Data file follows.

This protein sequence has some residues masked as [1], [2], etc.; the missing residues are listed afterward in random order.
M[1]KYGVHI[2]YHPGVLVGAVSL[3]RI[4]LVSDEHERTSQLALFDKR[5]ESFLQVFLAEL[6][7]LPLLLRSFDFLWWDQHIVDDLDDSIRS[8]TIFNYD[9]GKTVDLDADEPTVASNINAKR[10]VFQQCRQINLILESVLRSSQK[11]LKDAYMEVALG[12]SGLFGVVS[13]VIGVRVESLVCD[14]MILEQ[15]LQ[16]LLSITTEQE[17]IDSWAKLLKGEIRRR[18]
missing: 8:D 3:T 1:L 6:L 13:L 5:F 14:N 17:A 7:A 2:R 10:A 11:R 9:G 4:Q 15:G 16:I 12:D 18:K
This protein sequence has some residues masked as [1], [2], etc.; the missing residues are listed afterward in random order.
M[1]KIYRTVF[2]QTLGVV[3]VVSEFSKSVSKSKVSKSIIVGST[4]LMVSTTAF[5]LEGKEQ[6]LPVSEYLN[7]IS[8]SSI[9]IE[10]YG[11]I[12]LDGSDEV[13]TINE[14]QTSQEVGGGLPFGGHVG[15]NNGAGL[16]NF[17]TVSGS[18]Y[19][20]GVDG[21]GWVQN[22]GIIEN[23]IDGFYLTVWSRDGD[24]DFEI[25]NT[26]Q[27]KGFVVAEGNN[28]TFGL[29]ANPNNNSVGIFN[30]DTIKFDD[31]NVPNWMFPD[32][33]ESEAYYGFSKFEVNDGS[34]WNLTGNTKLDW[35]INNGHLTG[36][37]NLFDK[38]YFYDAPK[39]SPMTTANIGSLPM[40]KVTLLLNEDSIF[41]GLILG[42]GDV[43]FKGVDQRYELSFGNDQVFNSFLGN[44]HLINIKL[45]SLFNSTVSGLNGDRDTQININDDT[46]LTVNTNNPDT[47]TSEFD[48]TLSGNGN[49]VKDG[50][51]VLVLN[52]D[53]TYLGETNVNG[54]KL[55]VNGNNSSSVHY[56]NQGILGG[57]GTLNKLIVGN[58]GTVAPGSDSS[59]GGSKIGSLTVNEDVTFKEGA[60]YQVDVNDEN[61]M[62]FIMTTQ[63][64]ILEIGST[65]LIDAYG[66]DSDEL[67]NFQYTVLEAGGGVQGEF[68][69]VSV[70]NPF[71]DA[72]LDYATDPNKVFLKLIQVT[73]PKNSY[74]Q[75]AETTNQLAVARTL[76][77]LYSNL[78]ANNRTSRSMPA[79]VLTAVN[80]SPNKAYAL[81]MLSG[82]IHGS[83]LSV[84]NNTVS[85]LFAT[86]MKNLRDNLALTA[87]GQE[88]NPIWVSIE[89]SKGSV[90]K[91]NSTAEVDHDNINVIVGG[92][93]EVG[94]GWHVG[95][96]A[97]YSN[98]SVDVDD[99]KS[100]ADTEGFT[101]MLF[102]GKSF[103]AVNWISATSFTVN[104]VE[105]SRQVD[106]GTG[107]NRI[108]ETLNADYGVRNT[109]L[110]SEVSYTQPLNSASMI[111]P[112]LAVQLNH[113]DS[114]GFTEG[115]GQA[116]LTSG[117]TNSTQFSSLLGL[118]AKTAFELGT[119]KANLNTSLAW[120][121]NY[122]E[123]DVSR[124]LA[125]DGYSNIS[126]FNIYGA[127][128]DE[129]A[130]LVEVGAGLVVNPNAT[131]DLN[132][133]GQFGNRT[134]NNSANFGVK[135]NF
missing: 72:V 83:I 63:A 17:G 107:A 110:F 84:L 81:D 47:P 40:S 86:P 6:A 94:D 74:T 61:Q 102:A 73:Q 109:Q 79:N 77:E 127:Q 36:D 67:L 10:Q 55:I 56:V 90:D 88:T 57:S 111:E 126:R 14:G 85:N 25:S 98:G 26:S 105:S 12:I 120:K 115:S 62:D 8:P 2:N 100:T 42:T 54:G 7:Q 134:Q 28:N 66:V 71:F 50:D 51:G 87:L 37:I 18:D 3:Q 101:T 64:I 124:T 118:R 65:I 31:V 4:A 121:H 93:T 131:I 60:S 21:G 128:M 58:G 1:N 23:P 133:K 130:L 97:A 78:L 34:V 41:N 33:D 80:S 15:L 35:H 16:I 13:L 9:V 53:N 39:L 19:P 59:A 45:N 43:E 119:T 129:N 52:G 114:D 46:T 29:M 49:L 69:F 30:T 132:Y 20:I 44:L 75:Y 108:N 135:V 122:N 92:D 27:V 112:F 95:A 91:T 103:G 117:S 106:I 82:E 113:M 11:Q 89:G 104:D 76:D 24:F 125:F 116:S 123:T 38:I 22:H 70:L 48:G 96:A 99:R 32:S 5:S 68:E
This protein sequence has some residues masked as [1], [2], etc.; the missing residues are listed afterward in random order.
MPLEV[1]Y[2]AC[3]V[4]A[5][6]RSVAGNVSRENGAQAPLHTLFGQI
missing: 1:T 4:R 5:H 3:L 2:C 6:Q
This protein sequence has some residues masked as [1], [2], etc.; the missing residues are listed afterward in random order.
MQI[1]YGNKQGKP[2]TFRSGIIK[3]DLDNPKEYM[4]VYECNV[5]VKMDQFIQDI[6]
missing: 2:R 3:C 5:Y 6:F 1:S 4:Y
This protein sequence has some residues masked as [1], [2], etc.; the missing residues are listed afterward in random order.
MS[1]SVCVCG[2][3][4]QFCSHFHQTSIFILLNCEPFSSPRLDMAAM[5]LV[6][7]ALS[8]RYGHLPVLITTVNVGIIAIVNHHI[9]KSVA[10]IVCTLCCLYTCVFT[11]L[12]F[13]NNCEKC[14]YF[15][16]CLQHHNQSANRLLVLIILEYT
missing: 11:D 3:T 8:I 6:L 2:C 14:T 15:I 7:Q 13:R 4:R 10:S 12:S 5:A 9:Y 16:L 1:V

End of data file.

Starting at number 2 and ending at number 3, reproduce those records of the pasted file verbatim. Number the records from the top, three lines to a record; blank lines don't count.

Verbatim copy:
This protein sequence has some residues masked as [1], [2], etc.; the missing residues are listed afterward in random order.
M[1]KIYRTVF[2]QTLGVV[3]VVSEFSKSVSKSKVSKSIIVGST[4]LMVSTTAF[5]LEGKEQ[6]LPVSEYLN[7]IS[8]SSI[9]IE[10]YG[11]I[12]LDGSDEV[13]TINE[14]QTSQEVGGGLPFGGHVG[15]NNGAGL[16]NF[17]TVSGS[18]Y[19][20]GVDG[21]GWVQN[22]GIIEN[23]IDGFYLTVWSRDGD[24]DFEI[25]NT[26]Q[27]KGFVVAEGNN[28]TFGL[29]ANPNNNSVGIFN[30]DTIKFDD[31]NVPNWMFPD[32][33]ESEAYYGFSKFEVNDGS[34]WNLTGNTKLDW[35]INNGHLTG[36][37]NLFDK[38]YFYDAPK[39]SPMTTANIGSLPM[40]KVTLLLNEDSIF[41]GLILG[42]GDV[43]FKGVDQRYELSFGNDQVFNSFLGN[44]HLINIKL[45]SLFNSTVSGLNGDRDTQININDDT[46]LTVNTNNPDT[47]TSEFD[48]TLSGNGN[49]VKDG[50][51]VLVLN[52]D[53]TYLGETNVNG[54]KL[55]VNGNNSSSVHY[56]NQGILGG[57]GTLNKLIVGN[58]GTVAPGSDSS[59]GGSKIGSLTVNEDVTFKEGA[60]YQVDVNDEN[61]M[62]FIMTTQ[63][64]ILEIGST[65]LIDAYG[66]DSDEL[67]NFQYTVLEAGGGVQGEF[68][69]VSV[70]NPF[71]DA[72]LDYATDPNKVFLKLIQVT[73]PKNSY[74]Q[75]AETTNQLAVARTL[76][77]LYSNL[78]ANNRTSRSMPA[79]VLTAVN[80]SPNKAYAL[81]MLSG[82]IHGS[83]LSV[84]NNTVS[85]LFAT[86]MKNLRDNLALTA[87]GQE[88]NPIWVSIE[89]SKGSV[90]K[91]NSTAEVDHDNINVIVGG[92][93]EVG[94]GWHVG[95][96]A[97]YSN[98]SVDVDD[99]KS[100]ADTEGFT[101]MLF[102]GKSF[103]AVNWISATSFTVN[104]VE[105]SRQVD[106]GTG[107]NRI[108]ETLNADYGVRNT[109]L[110]SEVSYTQPLNSASMI[111]P[112]LAVQLNH[113]DS[114]GFTEG[115]GQA[116]LTSG[117]TNSTQFSSLLGL[118]AKTAFELGT[119]KANLNTSLAW[120][121]NY[122]E[123]DVSR[124]LA[125]DGYSNIS[126]FNIYGA[127][128]DE[129]A[130]LVEVGAGLVVNPNAT[131]DLN[132][133]GQFGNRT[134]NNSANFGVK[135]NF
missing: 72:V 83:I 63:A 17:G 107:A 110:F 84:L 81:D 47:P 40:S 86:P 6:A 94:D 74:T 61:Q 102:A 73:Q 109:Q 79:N 77:E 127:Q 36:D 67:L 10:Q 55:I 56:V 90:D 88:T 57:S 111:E 126:R 14:G 85:N 25:S 98:G 26:S 105:S 12:I 120:K 115:S 62:D 8:P 2:N 100:T 42:T 54:G 7:Q 134:Q 28:N 66:V 71:F 50:D 51:G 87:L 37:I 18:D 3:Q 101:T 64:I 124:T 118:R 65:I 31:V 4:A 121:H 93:T 131:I 60:S 21:G 128:M 58:G 1:N 23:P 133:K 130:L 97:A 78:L 34:V 41:N 33:D 80:S 15:L 35:H 16:I 13:L 9:V 53:N 39:L 19:P 59:A 45:N 43:E 119:T 129:N 52:G 114:D 46:T 29:M 49:L 69:F 30:T 132:Y 20:I 44:L 75:Y 108:N 135:V 122:N 92:D 27:V 112:F 95:A 91:T 103:G 117:S 106:I 82:E 113:M 11:Q 89:G 104:D 76:D 24:F 125:F 116:S 123:T 38:I 22:H 70:L 48:G 96:A 99:R 32:S 5:S 68:E
This protein sequence has some residues masked as [1], [2], etc.; the missing residues are listed afterward in random order.
MPLEV[1]Y[2]AC[3]V[4]A[5][6]RSVAGNVSRENGAQAPLHTLFGQI
missing: 1:T 4:R 5:H 3:L 2:C 6:Q